Consider it both an honor and a privilege to be the advocate for your fellow residents. You will learn more this year about administration, your fellow residents, and yourself then you could imagine.
Some of the skills you learn as a Chief resident will help you later in your career. As painful as this process may be, you would not be able to learn these things unless you were Chief.
You were selected to be a chief resident by your department Chair, program director, fellow residents, or a combination of the three. They knew you had the academic and clinical potential to be able to also handle being chief resident.
Even Chief Residents have to study for the boards
You are expected to do well on your ITE and on your Advanced exam. However, with the increased administrative workload, you might not have the time to study that you would have if you were not chief. Usually Chiefs are chosen from a group of residents who are on a trajectory to pass the Advanced Exam.
This is not a given.
You have to make a conscious effort to continue your preparation for board certification. It is easy to let the job of Chief Resident overshadow your role as a resident.
A Cautionary Tale
I neglected my studying for my CA-3 ITE because of the administrative work load that I had my Chief year. This put my studying behind and I also missed out on a scholarship from my department. (At the time, if you had a passing exam on the ITE your senior year, then the department would pay for the written exam.) Many of my classmates received the scholarship, but I did not.
Three Rules to Help You Do Well Academically Your Chief Year
Your department might not have a scholarship. (Mine does not any more.) Even without a scholarship, you will want to do your best on the ITE, because it will help you prepare for the Advanced exam.
There are three rules you an do to help yourself get ready for the CA-3 ITE and Advanced exams.
1. You have to look out for yourself
Most Anesthesiology Chief Residents are in charge of the rotation schedule, vacation schedule, and the various other things that come up during raining. (On top of being a full time resident.) You will have to manage yourself along with the other fellows.
There will be plenty of opportunity for you to adjust the rotation schedule or call schedule. While you are looking out for your fellow residents, no one will be looking out for you. You are the best one to take care of yourself.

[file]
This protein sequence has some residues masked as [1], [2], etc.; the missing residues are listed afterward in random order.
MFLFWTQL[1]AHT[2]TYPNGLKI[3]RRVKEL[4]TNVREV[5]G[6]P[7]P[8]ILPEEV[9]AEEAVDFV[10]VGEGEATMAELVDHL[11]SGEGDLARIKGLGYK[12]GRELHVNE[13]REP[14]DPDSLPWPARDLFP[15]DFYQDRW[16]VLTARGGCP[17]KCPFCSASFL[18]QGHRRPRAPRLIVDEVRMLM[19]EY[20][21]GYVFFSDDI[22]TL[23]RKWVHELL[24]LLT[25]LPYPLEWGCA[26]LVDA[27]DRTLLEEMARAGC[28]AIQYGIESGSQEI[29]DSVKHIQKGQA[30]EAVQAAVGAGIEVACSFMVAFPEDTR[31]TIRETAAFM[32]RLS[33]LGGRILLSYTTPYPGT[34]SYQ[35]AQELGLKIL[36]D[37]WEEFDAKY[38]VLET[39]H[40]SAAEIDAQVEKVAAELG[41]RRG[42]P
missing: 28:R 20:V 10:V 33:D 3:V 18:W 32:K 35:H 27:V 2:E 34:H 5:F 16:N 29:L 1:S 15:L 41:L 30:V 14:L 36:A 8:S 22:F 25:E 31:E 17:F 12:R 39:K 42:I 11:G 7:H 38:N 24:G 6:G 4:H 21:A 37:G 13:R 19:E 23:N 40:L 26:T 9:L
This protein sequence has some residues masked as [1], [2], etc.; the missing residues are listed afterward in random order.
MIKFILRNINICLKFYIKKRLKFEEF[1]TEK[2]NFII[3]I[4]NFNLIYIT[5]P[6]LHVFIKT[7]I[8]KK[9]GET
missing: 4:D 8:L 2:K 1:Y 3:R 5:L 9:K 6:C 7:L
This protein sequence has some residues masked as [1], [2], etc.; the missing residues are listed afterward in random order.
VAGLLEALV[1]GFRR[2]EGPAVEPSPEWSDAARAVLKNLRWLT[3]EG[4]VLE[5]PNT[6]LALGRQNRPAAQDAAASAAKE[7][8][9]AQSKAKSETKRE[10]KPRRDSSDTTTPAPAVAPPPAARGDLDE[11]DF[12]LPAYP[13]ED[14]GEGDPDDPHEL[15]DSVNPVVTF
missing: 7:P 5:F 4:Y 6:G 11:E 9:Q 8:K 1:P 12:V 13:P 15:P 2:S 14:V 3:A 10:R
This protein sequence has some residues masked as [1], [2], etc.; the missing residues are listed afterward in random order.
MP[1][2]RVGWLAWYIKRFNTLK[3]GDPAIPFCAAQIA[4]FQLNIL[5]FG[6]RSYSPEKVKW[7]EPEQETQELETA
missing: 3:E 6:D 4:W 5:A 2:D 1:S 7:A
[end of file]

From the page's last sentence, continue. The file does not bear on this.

You have to look out for yourself, including your academic, clinical, and home life. Do not expect your program director or chair to look out for your academic pursuits. Make sure you do that yourself. If you are able to give yourself an easier rotation around the time of the exam, make it happen.
Don’t abuse your power, but also don’t “fall on your sword” and “take one for the team”. It can be a difficult line to walk.
2. Build some protected study time in your schedule
Even if you have built a reasonable schedule for yourself, you will need to organize your time to spend time to study. Having some time to study and no clear plan is a recipe for failure.
Schedule your time to study, just like you would a meeting. This will help you keep to the study schedule. If you don’t build this time, your time will be used for other things. If you are able to have some non-clinical time, then use some of it to study for your exams. Yes, other residents do not get this, but they are also not on call 24/7 dealing with resident/residency issues.
3. Build a study plan
Make the most of the time you have to study — build out a study plan.
Your study time will be harder to come by as a chief resident. Study the “right” things so that you can be effective with the time you have. You know that the next ITE will be in February of your CA-3 year and the Advanced exam is soon to follow. So build out a plan to get through the material you need to cover before the deadline.
Put These Three Rules to Work
It is probably a good thing you don’t fully understand the demands of the job until after you started working as a Chief resident. I would often discuss with my co-chief that if we were smarter, we might not have accepted the job.
Putting these rules to work is not about being weak, its about being smart.
If you also want to read an excellent book on leadership, I suggest Sun Tzu’s Art of War. The book in the link was invaluable for me my chief year. It has the Art of War, but then the book helps you apply what you learned to your situation.
Check out some other articles that you might find helpful for your board preparation
Looking for some resources to help you study?